Stacey Borden was Foust’s cellmate and became her best friend. Both entered Framingham in 2008; Foust was so highly medicated that she was drooling. Borden helped advocate for Foust to be taken off these medications. Once her head cleared, Foust began advocating for Borden, fighting for her cellmate to be able to enroll in the college prison program despite the relative brevity of her sentence.

When Borden left prison in 2010, she promised to fight for Foust — and the other women who had helped her through her incarceration. It was a promise that changed her life. “I could never let it go,” she said. She connected with Families for Justice as Healing (FJAH), a Boston-based organization fighting to end female incarceration, and the National Council for Incarcerated and Formerly Incarcerated Women and Girls, a nationwide network. Through FJAH, Borden helped those facing charges and their family members to come together to strategize legal defenses. She connected with a constellation of women, many of whom had been incarcerated and/or had loved ones who were incarcerated. These women knew how to fight the system and they welcomed her.

That was how Borden met her best friend’s mother. In 2019, Foust told Baker about an organization that wanted to help her get out of prison. That organization was Families for Justice as Healing.

Covid-19 makes Foust’s release all the more urgent. As of March 1, Framingham held 288 women. Built in 1877, the prison has deteriorated beyond repair. In 2016, Framingham closed some of its housing units after high levels of PCBs (carcinogenic chemicals that have been banned in the U.S. since 1979) were found, shuffling women into the remaining housing units. Even before Covid-19, lawmakers were planning to shutter Framingham and were seeking bids to build a new women’s prison.

Women incarcerated at Framingham have no masks, are ordered to stay three instead of six feet apart, and are told to sleep head to foot. The only way to keep abreast of the pandemic is to apply for a pass to the prison law library, where newspapers are kept. But the women are currently locked into their cells for more than 23 hours each day. During their 30 minutes out, women can shower, make phone calls, or check their prison “email” on a communal kiosk. This leaves no time for perusing the paper.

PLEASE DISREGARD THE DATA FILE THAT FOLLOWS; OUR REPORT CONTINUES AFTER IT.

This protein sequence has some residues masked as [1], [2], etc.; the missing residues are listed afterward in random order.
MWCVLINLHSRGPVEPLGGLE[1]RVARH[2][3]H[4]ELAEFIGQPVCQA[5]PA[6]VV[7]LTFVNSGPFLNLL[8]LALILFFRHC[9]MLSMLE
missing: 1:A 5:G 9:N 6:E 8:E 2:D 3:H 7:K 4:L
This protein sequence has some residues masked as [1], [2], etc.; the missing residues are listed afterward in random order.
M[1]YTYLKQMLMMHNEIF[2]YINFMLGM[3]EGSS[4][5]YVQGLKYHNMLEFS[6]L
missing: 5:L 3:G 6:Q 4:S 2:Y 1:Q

Covid-19 has also changed advocates’ ability to come together and protest. Before the pandemic, Theresa took the hour-long subway ride from her Harlem home to Chinatown for monthly RAPP meetings. Now, she does everything online — the meetings, the press conferences, and even the rallies.

Other advocates are taking to their cars to protest. In Massachusetts, advocates are organizing weekly #FreeHerFriday caravans. Every Friday afternoon, 60 to 80 cars, many covered in signs proclaiming “Prisons Are No Place for Pandemic” and “Free Her,” drive to Framingham. At the prison, they pause, honk their horns and chant, loudly enough that women inside can hear them, “Free her! Free her!” They then return to Boston, repeating their honks and chants outside the South Bay House of Correction, the local jail which holds 165 women awaiting trial or serving short sentences.

On April 21, nearly 50 advocates drove to Cuomo’s gubernatorial mansion while another 10 to 20 people drove to two prisons. There, they rallied to demand that Cuomo grant clemencies to aging and otherwise vulnerable people in prisons. Theresa followed the rallies online. “It feels good to know that there are people out there advocating for and with us,” she said. “It feels good to know that it’s not just us.” 


About the author: Victoria Law is a freelance journalist who focuses on the intersections of incarceration, gender and resistance and the author of Resistance Behind Bars.


This story first appeared in ZORA by Medium on April 29, 2020; reprinted with permission. Copyright, Medium